PFC, Consortium In Deal For 12-bn Yen ECB

Mumbai, December 23: | Updated: Dec 24 2002, 05:30am hrs
The state-run Power Finance Corporation (PFC) on Monday inked a facility agreement with State Bank of India (SBI), RZB Austria, Norin Chukin Bank, Singapore, SBI International, Mauritius and Syndicate Bank for raising an external commercial borrowing (ECB) of 12 billion yen (Rs 480 crore). These proceeds will be utilised for funding the domestic power sector.

PFC chairman and managing director AA Khan told FE that PFC has raised ECB of 12 billion yen through syndicated loan facilities. The SBI was mandated as lead manager for the above facilities and the roadshows for it were held at Dubai, Singapore and Tokyo in November. According to Mr Khan, PFC has successfully raised funds at a very competitive pricing. He however, declined to divulge details with regard to the pricing. As per the agreement, PFC can use the funds within 60 days from the date of signing up the deal and the proceed of the facility shall be utilised for funding power projects, he said.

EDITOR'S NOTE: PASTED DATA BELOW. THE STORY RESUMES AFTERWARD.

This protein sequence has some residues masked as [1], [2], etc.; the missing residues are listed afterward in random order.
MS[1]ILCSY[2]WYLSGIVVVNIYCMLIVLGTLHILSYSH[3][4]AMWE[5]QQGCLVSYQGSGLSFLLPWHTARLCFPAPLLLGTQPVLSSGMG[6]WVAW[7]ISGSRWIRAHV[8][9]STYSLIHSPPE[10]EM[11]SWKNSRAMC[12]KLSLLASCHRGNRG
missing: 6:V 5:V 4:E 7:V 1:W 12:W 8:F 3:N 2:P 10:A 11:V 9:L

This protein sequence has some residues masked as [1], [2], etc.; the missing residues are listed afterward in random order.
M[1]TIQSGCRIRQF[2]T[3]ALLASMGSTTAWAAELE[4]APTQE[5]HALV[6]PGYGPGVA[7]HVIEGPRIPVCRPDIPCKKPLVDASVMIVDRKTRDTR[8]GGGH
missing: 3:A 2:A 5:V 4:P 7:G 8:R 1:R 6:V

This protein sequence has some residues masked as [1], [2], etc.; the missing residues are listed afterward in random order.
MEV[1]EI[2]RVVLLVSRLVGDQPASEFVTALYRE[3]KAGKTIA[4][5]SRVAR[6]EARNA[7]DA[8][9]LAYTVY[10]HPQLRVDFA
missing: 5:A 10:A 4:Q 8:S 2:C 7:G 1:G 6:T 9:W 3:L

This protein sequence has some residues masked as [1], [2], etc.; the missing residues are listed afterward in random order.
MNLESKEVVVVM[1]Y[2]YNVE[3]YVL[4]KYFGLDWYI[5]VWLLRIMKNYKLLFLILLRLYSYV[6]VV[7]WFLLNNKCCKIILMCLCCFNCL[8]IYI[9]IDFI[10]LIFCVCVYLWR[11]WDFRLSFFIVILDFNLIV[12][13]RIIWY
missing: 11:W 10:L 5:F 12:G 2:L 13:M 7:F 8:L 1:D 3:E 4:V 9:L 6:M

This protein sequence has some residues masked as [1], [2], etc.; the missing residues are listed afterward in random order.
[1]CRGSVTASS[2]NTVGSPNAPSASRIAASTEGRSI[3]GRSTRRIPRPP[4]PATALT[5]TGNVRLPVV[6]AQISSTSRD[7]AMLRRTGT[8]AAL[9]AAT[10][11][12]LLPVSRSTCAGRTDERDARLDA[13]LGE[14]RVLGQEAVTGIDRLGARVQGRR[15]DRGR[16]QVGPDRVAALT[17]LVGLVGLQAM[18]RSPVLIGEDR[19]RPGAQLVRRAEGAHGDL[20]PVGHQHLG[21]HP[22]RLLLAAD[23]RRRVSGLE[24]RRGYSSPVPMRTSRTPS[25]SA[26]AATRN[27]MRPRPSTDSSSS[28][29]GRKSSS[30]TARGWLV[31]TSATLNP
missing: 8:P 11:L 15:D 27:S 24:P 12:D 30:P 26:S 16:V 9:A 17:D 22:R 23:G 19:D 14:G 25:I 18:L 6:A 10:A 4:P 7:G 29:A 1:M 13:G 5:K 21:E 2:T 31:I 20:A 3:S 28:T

Mr Khan said that the facility would be in place for a five-year period and the repayment was scheduled for after five years.

The PFC director (finance) R Krishnamoorthy said that PFC was one of the institutions tapping domestic and international markets for its fund requirements. Earlier also, it had raised syndicated loans, floating rate notes and Euro notes at a competitive price from the international markets. According to Mr Krishnamoorthy, PFC was in the process of seeking a loan of $150 million from the Asian Development Bank. Further, it was planning a second-line of credit from KFW, Germany for 150 million euro. In addition to this, PFC was also exploring the possibility of seeking a line of credit from JBIC.

Mr Krishnamoorthy said that the PFC has set its sanction target of Rs 7,000 crore and nearly Rs 5,200 crore for disbursement for 2002-03. PFC sources, it has recently scaled down its interests by 50 basis points and now it ranges between 9.5 per cent and 11.75 per cent.